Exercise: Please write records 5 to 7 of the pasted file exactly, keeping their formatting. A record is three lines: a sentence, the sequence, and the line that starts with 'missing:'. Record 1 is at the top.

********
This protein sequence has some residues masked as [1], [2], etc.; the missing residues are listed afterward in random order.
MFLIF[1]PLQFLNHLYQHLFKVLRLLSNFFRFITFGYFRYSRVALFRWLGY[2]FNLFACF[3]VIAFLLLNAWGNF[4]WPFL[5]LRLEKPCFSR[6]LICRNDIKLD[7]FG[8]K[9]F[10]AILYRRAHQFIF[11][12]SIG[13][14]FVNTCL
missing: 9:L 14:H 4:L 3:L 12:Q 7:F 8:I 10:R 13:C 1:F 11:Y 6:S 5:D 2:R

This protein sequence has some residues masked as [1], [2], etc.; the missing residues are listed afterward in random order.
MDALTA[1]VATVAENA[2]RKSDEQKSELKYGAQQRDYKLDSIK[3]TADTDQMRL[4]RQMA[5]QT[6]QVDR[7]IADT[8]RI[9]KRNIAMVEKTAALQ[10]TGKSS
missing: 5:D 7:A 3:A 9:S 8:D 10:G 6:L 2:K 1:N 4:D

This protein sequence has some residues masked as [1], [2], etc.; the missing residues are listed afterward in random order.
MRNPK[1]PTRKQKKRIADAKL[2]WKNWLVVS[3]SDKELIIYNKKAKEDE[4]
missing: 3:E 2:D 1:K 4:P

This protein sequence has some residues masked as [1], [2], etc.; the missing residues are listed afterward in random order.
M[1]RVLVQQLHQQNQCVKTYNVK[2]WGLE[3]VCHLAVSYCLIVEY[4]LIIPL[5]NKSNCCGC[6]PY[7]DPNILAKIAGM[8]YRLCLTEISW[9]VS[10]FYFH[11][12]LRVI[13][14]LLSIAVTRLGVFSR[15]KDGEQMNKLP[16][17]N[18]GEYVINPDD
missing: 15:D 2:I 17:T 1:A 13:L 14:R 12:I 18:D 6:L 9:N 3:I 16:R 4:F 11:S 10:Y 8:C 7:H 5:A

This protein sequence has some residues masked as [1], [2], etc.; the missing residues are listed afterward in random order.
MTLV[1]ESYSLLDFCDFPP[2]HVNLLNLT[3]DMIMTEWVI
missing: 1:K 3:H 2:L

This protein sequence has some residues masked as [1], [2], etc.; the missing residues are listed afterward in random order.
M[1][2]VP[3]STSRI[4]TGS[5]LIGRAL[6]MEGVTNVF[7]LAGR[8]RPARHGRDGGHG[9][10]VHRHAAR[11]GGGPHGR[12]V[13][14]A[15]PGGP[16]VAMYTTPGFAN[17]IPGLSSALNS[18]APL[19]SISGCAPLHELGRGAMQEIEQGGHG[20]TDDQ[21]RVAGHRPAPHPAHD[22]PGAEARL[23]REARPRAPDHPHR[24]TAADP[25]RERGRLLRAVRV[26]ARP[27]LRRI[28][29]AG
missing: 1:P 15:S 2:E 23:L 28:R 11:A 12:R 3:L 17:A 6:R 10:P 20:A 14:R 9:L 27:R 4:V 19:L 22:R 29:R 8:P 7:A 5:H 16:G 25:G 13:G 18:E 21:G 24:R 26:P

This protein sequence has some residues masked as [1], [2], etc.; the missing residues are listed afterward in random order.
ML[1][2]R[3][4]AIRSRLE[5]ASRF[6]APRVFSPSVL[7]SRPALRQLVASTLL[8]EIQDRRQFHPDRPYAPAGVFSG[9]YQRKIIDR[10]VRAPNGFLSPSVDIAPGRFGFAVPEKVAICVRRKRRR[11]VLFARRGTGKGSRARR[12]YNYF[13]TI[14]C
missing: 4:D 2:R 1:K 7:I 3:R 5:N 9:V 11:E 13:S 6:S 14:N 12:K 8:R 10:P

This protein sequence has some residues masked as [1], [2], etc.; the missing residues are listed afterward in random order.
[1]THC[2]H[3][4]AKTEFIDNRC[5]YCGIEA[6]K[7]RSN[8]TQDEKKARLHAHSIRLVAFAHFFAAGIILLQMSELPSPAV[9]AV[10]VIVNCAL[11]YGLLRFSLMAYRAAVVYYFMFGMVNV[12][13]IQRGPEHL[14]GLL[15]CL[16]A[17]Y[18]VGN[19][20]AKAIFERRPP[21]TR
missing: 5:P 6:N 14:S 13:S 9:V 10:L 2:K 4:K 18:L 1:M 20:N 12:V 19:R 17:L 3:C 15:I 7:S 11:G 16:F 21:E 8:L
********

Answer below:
This protein sequence has some residues masked as [1], [2], etc.; the missing residues are listed afterward in random order.
MTLV[1]ESYSLLDFCDFPP[2]HVNLLNLT[3]DMIMTEWVI
missing: 1:K 3:H 2:L

This protein sequence has some residues masked as [1], [2], etc.; the missing residues are listed afterward in random order.
M[1][2]VP[3]STSRI[4]TGS[5]LIGRAL[6]MEGVTNVF[7]LAGR[8]RPARHGRDGGHG[9][10]VHRHAAR[11]GGGPHGR[12]V[13][14]A[15]PGGP[16]VAMYTTPGFAN[17]IPGLSSALNS[18]APL[19]SISGCAPLHELGRGAMQEIEQGGHG[20]TDDQ[21]RVAGHRPAPHPAHD[22]PGAEARL[23]REARPRAPDHPHR[24]TAADP[25]RERGRLLRAVRV[26]ARP[27]LRRI[28][29]AG
missing: 1:P 15:S 2:E 23:L 28:R 11:A 12:R 3:L 17:A 6:R 10:P 20:A 14:R 9:L 27:R 4:V 19:L 22:R 29:R 8:P 7:A 5:H 16:G 25:G 13:G 18:E 21:G 24:R 26:P

This protein sequence has some residues masked as [1], [2], etc.; the missing residues are listed afterward in random order.
ML[1][2]R[3][4]AIRSRLE[5]ASRF[6]APRVFSPSVL[7]SRPALRQLVASTLL[8]EIQDRRQFHPDRPYAPAGVFSG[9]YQRKIIDR[10]VRAPNGFLSPSVDIAPGRFGFAVPEKVAICVRRKRRR[11]VLFARRGTGKGSRARR[12]YNYF[13]TI[14]C
missing: 4:D 2:R 1:K 7:I 3:R 5:N 9:V 11:E 13:S 6:S 14:N 12:K 8:R 10:P